Klara and the Sun is the strange, sweet, and highly enjoyable new book by Nobel Prize-winning British writer Kazuo Ishiguro. This odd fantasy world is typical of what to expect from Ishiguro. The story takes place in a dystopian future where AF (Artificial Friend) robots are purchased as companions for children. The story is narrated by Klara who is an AF. Having the story told from a robot’s point of view may seem odd, but you grow to love Klara as she innocently tries to figure out the world around her. Some things she gets spot on and others she is just plain wrong about. Since this is a dystopian future, sometimes you can’t figure out which things she understands correctly.
Klara is bought by “the Mother” to keep Josie (a teenager) company. Josie is frequently sick. There is a mystery about what makes her sick, what happened to her older sister, and why the Mother has purchased Klara as her daughter’s AF. Klara, being solar powered, worships the sun, and assumes that the sun can heal and help humans just like it does robots.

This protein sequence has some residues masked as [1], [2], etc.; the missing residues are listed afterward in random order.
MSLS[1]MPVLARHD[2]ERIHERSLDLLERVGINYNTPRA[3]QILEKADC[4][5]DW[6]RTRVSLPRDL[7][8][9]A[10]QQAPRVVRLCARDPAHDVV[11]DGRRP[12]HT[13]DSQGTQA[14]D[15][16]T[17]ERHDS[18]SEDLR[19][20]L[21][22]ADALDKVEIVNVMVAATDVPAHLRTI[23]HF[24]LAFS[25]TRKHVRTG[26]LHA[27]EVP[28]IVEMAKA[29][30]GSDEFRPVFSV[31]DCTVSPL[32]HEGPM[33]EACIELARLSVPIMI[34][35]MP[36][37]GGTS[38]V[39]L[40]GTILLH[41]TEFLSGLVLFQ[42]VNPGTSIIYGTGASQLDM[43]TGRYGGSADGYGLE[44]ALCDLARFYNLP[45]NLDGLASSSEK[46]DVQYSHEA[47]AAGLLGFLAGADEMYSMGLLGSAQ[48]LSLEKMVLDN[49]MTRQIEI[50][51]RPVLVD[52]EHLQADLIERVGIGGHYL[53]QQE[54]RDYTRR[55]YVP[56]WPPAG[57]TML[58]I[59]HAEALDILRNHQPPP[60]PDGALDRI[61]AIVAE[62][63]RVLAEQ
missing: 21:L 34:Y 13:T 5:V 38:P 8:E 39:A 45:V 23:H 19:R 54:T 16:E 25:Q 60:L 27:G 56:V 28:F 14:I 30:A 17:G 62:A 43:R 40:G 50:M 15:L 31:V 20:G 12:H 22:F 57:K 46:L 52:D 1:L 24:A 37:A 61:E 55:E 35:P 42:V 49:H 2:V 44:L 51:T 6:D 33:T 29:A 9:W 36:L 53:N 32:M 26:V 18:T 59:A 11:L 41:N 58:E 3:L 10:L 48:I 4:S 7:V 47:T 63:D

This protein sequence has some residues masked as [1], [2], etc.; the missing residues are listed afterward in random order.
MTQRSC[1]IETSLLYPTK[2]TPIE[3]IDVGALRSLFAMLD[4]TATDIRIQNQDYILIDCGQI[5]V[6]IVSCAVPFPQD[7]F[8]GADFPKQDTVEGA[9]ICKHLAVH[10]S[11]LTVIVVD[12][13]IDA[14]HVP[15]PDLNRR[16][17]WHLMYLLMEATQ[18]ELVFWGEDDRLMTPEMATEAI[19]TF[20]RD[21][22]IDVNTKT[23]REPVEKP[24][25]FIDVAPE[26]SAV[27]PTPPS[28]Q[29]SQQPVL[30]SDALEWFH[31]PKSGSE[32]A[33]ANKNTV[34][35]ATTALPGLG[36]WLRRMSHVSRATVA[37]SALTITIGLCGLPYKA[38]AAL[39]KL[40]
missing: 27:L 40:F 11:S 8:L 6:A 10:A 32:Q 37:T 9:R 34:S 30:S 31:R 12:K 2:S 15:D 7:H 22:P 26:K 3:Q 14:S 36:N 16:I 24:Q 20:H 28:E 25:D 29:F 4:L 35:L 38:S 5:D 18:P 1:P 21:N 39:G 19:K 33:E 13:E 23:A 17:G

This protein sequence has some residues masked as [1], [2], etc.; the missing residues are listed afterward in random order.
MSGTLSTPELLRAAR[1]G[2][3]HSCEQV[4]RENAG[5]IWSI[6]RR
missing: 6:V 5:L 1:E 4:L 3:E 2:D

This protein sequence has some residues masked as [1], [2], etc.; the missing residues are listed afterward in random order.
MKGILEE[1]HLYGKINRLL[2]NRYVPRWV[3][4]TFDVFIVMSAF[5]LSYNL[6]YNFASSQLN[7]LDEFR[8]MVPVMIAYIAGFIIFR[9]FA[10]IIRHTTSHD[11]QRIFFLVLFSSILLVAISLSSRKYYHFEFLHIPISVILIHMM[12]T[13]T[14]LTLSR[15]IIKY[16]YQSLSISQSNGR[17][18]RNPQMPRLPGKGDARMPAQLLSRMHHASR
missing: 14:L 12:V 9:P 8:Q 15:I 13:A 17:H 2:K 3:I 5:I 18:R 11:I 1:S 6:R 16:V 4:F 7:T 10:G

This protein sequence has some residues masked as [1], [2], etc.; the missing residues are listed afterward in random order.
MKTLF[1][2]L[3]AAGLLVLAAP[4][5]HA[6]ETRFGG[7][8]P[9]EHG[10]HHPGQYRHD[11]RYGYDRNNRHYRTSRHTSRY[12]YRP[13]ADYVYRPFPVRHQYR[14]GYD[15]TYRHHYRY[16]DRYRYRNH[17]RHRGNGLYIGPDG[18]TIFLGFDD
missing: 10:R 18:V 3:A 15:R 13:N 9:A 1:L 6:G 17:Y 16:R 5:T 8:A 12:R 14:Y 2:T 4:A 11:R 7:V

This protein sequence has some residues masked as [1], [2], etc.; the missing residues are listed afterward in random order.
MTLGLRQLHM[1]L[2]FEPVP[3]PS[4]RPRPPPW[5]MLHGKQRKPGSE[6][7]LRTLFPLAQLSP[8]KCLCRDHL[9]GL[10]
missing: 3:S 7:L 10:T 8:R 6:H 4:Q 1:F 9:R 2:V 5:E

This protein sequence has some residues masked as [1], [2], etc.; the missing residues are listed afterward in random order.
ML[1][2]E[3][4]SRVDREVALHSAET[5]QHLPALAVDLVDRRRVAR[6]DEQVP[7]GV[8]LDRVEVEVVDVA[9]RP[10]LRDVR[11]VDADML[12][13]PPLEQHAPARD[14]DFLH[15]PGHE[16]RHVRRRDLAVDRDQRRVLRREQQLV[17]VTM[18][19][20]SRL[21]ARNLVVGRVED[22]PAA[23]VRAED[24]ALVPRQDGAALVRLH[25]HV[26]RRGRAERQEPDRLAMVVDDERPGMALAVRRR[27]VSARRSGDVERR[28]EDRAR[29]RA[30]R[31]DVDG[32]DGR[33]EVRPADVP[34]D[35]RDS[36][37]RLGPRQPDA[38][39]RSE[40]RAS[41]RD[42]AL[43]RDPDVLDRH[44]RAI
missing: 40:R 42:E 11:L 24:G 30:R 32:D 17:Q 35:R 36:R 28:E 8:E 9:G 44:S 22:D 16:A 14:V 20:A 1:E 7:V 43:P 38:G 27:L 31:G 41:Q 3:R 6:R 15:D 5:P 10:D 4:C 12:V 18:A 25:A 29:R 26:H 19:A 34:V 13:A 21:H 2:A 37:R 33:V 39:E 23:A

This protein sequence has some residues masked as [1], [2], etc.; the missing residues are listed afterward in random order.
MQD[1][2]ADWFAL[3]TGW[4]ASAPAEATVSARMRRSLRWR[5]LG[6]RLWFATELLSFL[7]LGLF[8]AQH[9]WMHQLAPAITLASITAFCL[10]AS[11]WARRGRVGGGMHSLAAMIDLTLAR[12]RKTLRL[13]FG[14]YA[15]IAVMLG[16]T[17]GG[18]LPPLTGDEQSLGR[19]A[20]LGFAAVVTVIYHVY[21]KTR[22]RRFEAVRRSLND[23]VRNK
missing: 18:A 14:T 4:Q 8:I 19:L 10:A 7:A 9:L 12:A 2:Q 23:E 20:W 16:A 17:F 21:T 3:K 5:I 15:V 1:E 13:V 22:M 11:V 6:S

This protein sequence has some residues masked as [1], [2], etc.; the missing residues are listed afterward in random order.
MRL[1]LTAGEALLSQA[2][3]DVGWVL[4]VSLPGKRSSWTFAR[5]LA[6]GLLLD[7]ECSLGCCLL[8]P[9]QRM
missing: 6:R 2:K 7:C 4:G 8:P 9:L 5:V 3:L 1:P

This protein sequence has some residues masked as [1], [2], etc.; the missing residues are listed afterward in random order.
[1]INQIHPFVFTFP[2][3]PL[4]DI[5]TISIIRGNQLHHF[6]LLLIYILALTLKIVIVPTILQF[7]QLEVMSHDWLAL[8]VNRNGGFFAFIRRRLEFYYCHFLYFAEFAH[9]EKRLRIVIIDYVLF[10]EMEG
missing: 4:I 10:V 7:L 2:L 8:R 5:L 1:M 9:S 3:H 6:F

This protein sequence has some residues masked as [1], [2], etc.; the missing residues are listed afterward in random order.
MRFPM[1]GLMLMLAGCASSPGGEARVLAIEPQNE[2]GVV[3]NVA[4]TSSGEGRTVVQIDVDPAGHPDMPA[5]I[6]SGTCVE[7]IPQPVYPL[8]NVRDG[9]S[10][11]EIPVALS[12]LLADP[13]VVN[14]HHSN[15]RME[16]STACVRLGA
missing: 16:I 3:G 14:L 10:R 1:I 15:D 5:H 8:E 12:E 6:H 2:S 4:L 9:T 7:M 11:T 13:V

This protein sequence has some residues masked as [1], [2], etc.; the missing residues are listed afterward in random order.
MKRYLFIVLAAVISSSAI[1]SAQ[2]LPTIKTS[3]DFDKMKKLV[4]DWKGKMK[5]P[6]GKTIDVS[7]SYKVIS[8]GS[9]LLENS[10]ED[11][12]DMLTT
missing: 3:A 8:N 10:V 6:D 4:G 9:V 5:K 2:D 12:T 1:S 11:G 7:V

The story moves along in an engaging manner (it is definitely a fast read). You slowly learn more about this strange world where parents can choose to lift their children to give them an advantage in life. There is a colorful cast of characters besides Klara, Josie, and the Mother. There are the neighbors, Rick and his seemingly crazy mom, the Housekeeper, the Father, the Manager, Klara’s AF friend Rose, and an “artist” friend of the family.
I really loved this book. Hidden within the story is typical Ishiguro commentary on life, love, society, technology, death, what makes each person unique, growing up, and friendship. The book is ultimately a coming of age story.